In Makah Indian Tribe, the Ninth Circuit found that a court's decision that would effectively reallocate a fixed or limited resource required the participation of absent neighboring tribes. 910 F.2d at 558. There, the Makah Tribe challenged "federal regulation allocating] the ocean harvest of migrating Columbia River salmon" where the regulation set lower harvest levels than those protected by treaty. Id. at 556. The Makah Tribe, one of twenty-three tribes covered by the treaty, challenged that the quotas imposed by regulation were unfair and violated their treaty rights. Id. at 557. Because the district court determined that the tribe was primarily seeking to reallocate harvest quotas, the district court sua sponte determined that the absent tribes were "necessary" parties and dismissed the suit. Id. The Tribe appealed, arguing that they only sought to enforce their own treaty rights and to increase the overall harvest quotas, and therefore their claims would not negatively impact any other tribe's interest. Id. However, the Ninth Circuit sided with the lower court. Id. at 559. The court reasoned that because the subject matter of the litigation was the allocation of salmon-which is a limited resource-any decision with regard to the Tribe would necessarily reduce the salmon available to other tribes. Id. Further, the court determined that those interests were not adequately protected by the federal government to the extent "those interests conflict among themselves." Id.

         Here, Defendants argue that the United States has an interest in the outcome of this litigation because it asserts ownership and has charged rent to Northwestern for its use of land that may be determined to be owned by the State in the course of litigation. Defendants argue that the United States has asserted this interest in multiple ways, including participating as an amicus before the United States Supreme Court.

         The State of Montana asserts that the only interest the United States has expressed in this litigation is the interest in advocating for a particular legal test and observes that the United States has not sought to enter this litigation as a party at any time during the now-sixteen years that this case has been pending. Further, the State contends that it does not seek conflicting title to any federal land, and the only question is whether various segments of the river were navigable at statehood. (Doc. 204 at 10 13 n.5 (stating that because the sole issue during this stage of litigation is whether certain segments of land passed to the State of Montana at statehood under the equal footing doctrine "there is no dispute between Montana and the United States[.]").) And, because the State plans to cooperate with the federal government in answering this question, it posits that there is no conflict of interest that would require the United States to join in the fray.[1]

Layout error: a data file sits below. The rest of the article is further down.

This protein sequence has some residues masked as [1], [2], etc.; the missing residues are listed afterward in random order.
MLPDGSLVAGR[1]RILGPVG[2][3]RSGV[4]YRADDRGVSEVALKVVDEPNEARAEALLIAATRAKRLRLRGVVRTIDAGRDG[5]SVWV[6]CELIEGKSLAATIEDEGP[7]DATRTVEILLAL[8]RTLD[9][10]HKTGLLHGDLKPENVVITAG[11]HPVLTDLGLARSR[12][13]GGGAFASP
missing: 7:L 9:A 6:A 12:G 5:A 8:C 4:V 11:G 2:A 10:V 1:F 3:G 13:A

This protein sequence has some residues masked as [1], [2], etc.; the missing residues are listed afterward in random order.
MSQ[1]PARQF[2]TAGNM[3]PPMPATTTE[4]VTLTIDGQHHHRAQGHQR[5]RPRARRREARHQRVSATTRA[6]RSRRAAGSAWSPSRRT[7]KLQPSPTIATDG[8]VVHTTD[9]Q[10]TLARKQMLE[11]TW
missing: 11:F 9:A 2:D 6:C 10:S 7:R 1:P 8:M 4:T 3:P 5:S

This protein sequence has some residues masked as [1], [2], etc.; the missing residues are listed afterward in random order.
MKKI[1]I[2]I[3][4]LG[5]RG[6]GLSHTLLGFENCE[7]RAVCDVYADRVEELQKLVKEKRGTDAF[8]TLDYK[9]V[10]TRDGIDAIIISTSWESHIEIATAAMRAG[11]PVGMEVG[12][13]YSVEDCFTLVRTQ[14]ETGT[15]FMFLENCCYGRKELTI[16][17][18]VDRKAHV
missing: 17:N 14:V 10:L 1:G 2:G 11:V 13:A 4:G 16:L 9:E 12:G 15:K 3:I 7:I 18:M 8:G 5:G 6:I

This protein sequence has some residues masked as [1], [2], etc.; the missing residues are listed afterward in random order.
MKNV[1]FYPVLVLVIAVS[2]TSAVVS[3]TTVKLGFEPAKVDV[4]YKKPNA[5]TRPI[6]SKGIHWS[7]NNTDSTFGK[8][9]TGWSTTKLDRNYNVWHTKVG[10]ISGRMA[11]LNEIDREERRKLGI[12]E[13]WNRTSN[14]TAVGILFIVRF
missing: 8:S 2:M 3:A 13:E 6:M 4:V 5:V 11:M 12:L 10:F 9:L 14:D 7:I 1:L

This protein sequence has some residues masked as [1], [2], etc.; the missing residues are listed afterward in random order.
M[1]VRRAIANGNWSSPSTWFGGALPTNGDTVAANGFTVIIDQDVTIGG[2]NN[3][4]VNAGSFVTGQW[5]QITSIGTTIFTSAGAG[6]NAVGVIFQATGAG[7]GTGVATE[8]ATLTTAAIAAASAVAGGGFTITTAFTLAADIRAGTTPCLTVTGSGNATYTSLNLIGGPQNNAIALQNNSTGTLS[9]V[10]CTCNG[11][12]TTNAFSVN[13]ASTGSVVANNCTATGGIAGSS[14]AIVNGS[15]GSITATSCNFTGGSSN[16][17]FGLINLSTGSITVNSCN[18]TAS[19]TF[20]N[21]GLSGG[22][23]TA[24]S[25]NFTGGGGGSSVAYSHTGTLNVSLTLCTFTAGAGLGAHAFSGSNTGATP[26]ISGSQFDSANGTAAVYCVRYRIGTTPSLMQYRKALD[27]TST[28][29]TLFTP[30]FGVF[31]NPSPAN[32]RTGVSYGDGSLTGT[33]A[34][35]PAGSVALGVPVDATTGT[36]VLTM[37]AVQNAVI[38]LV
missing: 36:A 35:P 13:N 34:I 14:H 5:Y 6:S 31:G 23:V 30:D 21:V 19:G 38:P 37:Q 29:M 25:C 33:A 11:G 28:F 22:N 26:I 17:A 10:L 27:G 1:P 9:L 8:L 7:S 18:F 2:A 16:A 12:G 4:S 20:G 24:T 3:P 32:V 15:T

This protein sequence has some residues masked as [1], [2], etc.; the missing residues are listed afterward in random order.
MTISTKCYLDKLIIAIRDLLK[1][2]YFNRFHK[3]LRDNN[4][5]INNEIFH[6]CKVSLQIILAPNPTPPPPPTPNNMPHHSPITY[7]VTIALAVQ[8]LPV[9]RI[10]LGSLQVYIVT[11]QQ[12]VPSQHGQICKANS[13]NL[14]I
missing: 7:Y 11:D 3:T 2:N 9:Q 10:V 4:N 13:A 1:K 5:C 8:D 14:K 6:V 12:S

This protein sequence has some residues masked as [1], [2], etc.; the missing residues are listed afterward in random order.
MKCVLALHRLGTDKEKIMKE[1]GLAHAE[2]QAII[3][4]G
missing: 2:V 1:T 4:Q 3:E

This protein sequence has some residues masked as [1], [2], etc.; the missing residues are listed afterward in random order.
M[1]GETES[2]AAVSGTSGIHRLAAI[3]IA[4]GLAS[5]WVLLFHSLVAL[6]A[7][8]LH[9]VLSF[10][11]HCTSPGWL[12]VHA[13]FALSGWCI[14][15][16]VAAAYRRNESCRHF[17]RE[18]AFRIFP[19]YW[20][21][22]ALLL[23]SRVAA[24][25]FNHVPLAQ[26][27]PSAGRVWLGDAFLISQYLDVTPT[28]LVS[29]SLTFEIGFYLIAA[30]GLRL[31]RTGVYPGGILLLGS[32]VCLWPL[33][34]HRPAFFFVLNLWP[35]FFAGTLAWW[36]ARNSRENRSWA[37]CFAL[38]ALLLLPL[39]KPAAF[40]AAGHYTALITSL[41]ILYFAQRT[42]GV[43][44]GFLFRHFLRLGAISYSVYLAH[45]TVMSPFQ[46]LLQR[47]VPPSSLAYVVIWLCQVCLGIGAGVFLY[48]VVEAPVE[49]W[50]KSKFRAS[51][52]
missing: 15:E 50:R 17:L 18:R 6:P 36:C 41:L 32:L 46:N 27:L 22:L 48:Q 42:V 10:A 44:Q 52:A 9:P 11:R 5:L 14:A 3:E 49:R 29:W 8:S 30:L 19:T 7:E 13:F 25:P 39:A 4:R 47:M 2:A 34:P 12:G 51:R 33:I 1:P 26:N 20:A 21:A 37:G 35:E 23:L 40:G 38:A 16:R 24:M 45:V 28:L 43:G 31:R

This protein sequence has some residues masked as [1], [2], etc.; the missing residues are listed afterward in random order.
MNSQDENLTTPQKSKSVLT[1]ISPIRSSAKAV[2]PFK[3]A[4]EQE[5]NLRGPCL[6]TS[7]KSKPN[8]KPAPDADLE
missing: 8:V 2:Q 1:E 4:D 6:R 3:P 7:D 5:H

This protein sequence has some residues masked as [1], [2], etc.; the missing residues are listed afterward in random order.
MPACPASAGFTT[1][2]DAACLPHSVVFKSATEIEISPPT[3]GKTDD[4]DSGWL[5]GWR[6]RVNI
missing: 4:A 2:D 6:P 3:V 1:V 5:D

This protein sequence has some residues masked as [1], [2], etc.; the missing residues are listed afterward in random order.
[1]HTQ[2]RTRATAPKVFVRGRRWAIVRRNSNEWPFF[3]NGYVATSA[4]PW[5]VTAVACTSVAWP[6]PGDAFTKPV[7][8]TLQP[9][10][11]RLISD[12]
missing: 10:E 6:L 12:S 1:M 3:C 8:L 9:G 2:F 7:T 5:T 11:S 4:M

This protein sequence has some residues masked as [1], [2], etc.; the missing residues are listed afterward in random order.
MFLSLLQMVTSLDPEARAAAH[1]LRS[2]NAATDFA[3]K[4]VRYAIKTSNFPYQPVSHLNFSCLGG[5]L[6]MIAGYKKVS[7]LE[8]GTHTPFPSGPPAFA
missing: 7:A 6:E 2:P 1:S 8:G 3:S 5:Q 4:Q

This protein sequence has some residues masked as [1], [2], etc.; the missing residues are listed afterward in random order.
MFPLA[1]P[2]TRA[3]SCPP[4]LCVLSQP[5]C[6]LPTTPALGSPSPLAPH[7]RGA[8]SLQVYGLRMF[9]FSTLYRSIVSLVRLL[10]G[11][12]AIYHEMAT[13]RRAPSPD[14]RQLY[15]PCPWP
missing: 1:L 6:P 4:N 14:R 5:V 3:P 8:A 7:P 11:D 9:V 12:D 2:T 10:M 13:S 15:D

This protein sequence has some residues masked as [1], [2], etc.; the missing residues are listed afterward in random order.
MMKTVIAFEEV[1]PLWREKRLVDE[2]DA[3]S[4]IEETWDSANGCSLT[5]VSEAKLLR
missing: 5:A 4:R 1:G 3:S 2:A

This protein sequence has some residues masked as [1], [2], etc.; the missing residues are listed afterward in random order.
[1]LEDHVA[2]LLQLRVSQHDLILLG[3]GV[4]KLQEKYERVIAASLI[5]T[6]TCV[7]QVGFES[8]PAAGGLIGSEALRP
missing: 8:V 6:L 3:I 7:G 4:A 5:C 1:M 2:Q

This final argument is not persuasive. While it is true that there is no dispute over the proper legal standard, nor is there dispute over the outcome for purpose of title in the event certain segments of waters are determined to be navigable, the question of navigability is a question of fact and the consequences of that question will determine which of two sovereigns may charge rent to Northwestern for its use, enjoyment, and occupancy of that land. Here, as in Makah Indian Tribe, the United States has an interest in this litigation because the result will have the practical effect of allocating a fixed resource-title to land- between two sovereigns.

         While the Ninth Circuit cautions that a "mere financial stake" in the outcome of litigation is not a sufficient interest to render a particular party "necessary," the interest here is greater-the United States has an interest in the rent that follows as a right of holding title to land, accompanied by the right to issue permits ...